All Shall Be Well; And All Shall Be Well; And All Manner of Things Shall Be Well: Summary and book reviews of All Shall Be Well; And All Shall Be Well; And All Manner of Things Shall Be Well by Tod Wodicka
All Shall Be Well; And All Shall Be Well; And All Manner of Things Shall Be Well
by Tod Wodicka
Hardcover: Feb 2008,
Paperback: Jan 2009,
Meet Burt Hecker: a mead-drinking, tunic-wearing medieval re-enactor from
upstate New York. He prefers oat gruel to French fries because potatoes were
unavailable in Europe before 1200 AD; and, at war with the modern world, he
enjoys hosting large-scale re-enactments at the Victorian bed and breakfast he
But Burt has some serious problems. After an incident involving the New York
State police and an illegally borrowed car, Burt is forced to join a local music
therapy workshop to manage his anger. He gallantly accompanies the group to
Germany for a festival celebrating the music of the visionary saint Hildegard
von Bingen--but he has no plan to return home. His real destination is Prague:
he must find his estranged son Tristan, who, he believes, has lost his way in
the Bohemian city.
As we move between past and present, the tragic details of Burt's life are
gradually revealed: the recent death of his beloved wife; the circumstances that
separate him from his children; his complicated relationship with his
mother-in-law. And we begin to understand, with heart-wrenching clarity, Burt's
eccentric and poignant devotion to a time other than one's own.
Wildly inventive and mesmerizing, Tod Wodicka's debut is a modern-day Arthurian
quest that introduces one of the most winning oddball characters to come along
Despite light moments and clever demonstrations of culture clash, Wodicka's novel is not a light read. His themes are weighty, his research is thorough and his characters are burdened by their personal and familial histories. Readers may guess that the struggles described in the book's pages are a reflection of its author. Wodicka admits to creating Burt Hecker at least partially out of the need to purge himself of similar tendencies before the birth of his own child. Though Wodicka himself is not a historical re-enactor, he also acknowledges amassing an overwhelming amount of research in preparation for the novel, much if which he never included in the actual text. Only an extremely talented writer could make a success of the mixture of plot, characters and subject matter in All Shall Be Well. Wodicka's story is a rare and noteworthy one, a cautionary tale rooted in a singular, yet familiarly dysfunctional, family. (Reviewed by Stacey Brownlie).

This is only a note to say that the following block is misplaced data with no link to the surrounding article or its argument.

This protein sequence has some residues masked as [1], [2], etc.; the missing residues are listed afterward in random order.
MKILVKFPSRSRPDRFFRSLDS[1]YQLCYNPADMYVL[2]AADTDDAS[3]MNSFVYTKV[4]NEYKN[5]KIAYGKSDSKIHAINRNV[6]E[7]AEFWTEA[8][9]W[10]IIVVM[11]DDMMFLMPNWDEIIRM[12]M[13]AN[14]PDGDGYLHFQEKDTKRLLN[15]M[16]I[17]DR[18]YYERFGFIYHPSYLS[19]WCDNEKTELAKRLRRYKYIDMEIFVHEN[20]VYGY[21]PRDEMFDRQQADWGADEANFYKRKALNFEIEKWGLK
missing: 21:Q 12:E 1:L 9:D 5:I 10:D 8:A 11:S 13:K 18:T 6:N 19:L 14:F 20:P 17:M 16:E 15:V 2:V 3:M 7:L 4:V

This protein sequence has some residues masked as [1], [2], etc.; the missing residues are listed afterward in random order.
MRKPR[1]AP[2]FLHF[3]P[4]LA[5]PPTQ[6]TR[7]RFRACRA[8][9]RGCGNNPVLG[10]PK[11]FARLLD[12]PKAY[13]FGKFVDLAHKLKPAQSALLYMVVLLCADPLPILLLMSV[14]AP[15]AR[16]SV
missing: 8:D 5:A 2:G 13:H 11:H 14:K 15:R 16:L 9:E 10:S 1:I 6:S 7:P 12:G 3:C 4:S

The New Yorker
The climax occurs in a heartbreaking, hilarious flashback that dramatizes Burt’s need to escape into the past, as his charismatic wife is dying and a well-meaning neighbor cuts off his supply of home-brewed mead.
Entertainment Weekly - Sean Howe
Even if Burt can't transcend time, Tod Wodicka's novel, All Shall Be Well; and All Shall Be Well; and All Manner of Things Shall Be Well can.
New York Times - Janet Maslin
But Mr. Wodicka succeeds in keeping this story bittersweet and unpredictable. He is not in the business of confecting happy endings; he is more drawn to Pyrrhic victories. The book’s structural need to send Burt on a voyage of self-discovery does not require the light of undue sunshine. And Burt, as a man whose visit to a present-day Central European nightclub reminds him of Hieronymus Bosch and St. Vitus' dance, is in no danger of succumbing to unwarranted optimism. The benediction of the title is as guardedly encouraging as this book gets.
This dysfunctional family will bring the reader to tears, from frustration as much as from sorrow; however well crafted, the story line won't satisfy anyone looking for answers.
Burt's cutting wit and intelligence comprise the novel's intellectual center, while his unfettered love for Kitty gives it its massive heart.
Middle-American values, late middle age and the Middle Ages collide engagingly in this anything but middling debut novel from Wodicka ... The past is a blast in this terrific novel.
Recent Reader Reviews
Rated of 5
by Kim Disappointing I really wanted to like this book for a variety of reasons. From the jacket it sounded like it would be exactly up my reading alley. Unfortunately, the book did not live up to my hopes & expectations. I think the biggest problem I had with it... Read More
Hildegard von Bingen
Hildegard von Bingen
(1098-1179), whose writings and music are integral to the novel, was trained by an
anchoress named Jutta and, in the book, is one herself. An anchoress is a female hermit a woman who,
for religious reasons, voluntary shuts herself off from the world. Although
information on Hildegard confirms that she chose to emulate Jutta throughout her
life, it is not clear that she was an anchoress herself. In fact,
considering her achievements include founding two convents in what is now
Germany it seems unlikely she was. What she most certainly was though is a
woman of deep conviction and multiple talents - a
writer, composer, visionary and mystic. Although not a canonized saint within the
she is often referred to unofficially as a saint.
More about Hildegard.
Julian of Norwich
The title of the book is taken from the writings of another
anchoress, Julian of Norwich, author of Sixteen Revelations of Divine Love.
Though she is...
"This is a grand comic opera starring a meditative cockroach scuttling through the corridors of power at the fulcrum of the 20th century. An impressive debut, notable for a generous sense of fun."
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